Photos of killing ignite debate on rights of minors in El Salvador

By Maira Magro

Should it be illegal for the press to publish names and photos of minors who are charged with a crime? The topic is under debate this week in El Salvador, after the paper La Prensa Gráfica was fined for publishing a sequence of photos showing a 17-year-old stabbing a student on a busy street in San Salvador.

On March 11, the paper published a series of images showing a boy attacking a student who had stolen his shirt. The victim died three hours later, and the minor was arrested and charged with homicide. After hours of debate, Prensa Gráfica’s editorial board decided to hide the face of the victim, but publish the photos along with the name of the minor that allegedly killed him.

A judge sent a letter seeking to stop the publication, citing a juvenile criminal law that establishes that, according to the letter, “a minor has the right to have their privacy respected and, consequently, not have any information publishes that directly or indirectly allows them to be identified” – including a minor charged with a crime.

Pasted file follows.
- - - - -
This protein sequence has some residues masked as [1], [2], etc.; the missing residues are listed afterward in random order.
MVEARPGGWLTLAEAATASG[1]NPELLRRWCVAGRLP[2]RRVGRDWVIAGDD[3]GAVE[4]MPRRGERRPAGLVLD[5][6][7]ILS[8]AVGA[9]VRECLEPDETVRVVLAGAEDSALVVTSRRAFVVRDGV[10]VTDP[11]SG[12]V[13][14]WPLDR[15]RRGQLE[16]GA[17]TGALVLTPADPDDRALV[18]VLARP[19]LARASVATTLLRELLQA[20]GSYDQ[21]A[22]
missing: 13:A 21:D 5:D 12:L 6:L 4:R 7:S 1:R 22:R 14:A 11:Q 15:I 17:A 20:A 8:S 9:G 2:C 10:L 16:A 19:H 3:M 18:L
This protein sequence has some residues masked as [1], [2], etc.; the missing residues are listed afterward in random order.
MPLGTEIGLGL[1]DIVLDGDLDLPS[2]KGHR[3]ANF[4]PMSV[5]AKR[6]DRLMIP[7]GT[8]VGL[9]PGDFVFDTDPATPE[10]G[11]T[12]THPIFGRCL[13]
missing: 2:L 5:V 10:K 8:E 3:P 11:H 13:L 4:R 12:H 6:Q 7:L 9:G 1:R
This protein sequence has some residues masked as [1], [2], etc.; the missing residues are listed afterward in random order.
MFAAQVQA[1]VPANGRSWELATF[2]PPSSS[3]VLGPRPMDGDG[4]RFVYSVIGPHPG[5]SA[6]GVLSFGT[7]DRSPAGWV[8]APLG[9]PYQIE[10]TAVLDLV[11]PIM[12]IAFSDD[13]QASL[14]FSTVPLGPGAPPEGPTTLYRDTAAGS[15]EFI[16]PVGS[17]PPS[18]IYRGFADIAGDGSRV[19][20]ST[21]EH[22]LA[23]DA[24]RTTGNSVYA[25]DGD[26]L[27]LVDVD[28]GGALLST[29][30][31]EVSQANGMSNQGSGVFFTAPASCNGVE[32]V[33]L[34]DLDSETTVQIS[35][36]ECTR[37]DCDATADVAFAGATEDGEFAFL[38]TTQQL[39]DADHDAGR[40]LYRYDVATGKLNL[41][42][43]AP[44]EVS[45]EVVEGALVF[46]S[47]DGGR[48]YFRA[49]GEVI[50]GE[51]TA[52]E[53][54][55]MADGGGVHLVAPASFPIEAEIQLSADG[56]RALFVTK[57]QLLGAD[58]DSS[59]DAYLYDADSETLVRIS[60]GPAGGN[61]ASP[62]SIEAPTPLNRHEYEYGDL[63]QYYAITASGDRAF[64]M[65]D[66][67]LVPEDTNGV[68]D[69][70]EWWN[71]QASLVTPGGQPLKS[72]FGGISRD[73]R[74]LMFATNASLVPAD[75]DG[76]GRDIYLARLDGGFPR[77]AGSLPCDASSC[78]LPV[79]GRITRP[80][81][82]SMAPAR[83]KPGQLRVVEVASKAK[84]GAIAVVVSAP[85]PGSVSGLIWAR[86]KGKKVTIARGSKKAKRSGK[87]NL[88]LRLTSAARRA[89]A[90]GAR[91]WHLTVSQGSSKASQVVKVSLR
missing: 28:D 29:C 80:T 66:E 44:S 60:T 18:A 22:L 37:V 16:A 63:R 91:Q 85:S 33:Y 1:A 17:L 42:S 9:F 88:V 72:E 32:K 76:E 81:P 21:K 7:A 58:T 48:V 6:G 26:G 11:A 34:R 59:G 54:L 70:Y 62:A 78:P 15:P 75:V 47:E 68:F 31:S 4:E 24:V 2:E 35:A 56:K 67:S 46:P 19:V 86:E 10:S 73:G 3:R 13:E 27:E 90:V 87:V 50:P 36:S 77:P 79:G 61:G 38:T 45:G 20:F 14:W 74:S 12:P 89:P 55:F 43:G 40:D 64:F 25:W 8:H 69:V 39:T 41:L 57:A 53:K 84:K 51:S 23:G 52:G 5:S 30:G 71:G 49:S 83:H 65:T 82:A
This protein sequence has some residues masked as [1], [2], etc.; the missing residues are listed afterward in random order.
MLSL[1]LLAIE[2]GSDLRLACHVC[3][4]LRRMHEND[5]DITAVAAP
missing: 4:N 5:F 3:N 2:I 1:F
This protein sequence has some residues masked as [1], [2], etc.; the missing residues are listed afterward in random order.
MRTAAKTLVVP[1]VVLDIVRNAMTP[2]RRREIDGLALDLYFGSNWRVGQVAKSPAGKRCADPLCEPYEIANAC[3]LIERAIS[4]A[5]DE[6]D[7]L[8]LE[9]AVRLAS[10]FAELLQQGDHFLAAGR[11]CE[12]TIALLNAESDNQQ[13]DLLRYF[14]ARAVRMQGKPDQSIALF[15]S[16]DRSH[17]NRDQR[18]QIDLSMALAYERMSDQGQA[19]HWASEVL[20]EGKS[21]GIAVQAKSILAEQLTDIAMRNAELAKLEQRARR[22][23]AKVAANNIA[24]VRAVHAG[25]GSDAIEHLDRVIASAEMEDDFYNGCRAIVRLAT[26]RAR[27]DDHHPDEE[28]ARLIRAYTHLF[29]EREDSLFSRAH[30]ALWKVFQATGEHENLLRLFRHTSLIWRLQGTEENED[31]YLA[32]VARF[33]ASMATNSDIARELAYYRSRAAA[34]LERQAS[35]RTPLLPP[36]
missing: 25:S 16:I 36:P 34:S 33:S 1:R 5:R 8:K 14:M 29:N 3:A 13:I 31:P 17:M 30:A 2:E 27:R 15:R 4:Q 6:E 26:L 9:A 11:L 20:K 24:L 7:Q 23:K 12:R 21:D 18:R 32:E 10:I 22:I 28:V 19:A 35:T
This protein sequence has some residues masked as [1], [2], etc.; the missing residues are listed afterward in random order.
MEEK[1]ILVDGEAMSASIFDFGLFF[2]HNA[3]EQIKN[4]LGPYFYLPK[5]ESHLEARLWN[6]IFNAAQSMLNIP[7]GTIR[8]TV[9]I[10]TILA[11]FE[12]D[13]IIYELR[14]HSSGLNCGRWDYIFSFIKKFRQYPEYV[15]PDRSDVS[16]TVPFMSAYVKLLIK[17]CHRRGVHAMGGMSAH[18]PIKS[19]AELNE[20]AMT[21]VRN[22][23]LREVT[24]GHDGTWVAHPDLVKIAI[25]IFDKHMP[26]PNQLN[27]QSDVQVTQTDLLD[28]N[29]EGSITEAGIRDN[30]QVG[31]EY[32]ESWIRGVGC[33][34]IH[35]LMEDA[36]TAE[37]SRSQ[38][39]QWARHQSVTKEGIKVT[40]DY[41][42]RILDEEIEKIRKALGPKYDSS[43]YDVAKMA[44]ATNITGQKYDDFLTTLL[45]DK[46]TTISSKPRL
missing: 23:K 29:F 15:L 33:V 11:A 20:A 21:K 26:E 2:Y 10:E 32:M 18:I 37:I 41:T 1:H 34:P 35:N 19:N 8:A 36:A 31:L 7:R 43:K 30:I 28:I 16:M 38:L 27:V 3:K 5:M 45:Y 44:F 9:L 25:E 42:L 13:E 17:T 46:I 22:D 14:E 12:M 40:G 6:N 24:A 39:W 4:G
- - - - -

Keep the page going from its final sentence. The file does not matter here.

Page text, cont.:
Several days later, the judge fined the paper US$346, ruling that freedom of expression and the right to inform are subservient to the minor’s right to privacy.

The newspaper argued that the public good, in this case the right of citizens to be informed, should prevail in this clash of rights, and said it would appeal the ruling.

Several groups have defended the paper, and the Inter American Press Association released a statement saying that the public’s right to information should have prevailed.

Note from the editor: This story was originally published by the Knight Center’s blog Journalism in the Americas, the predecessor of LatAm Journalism Review.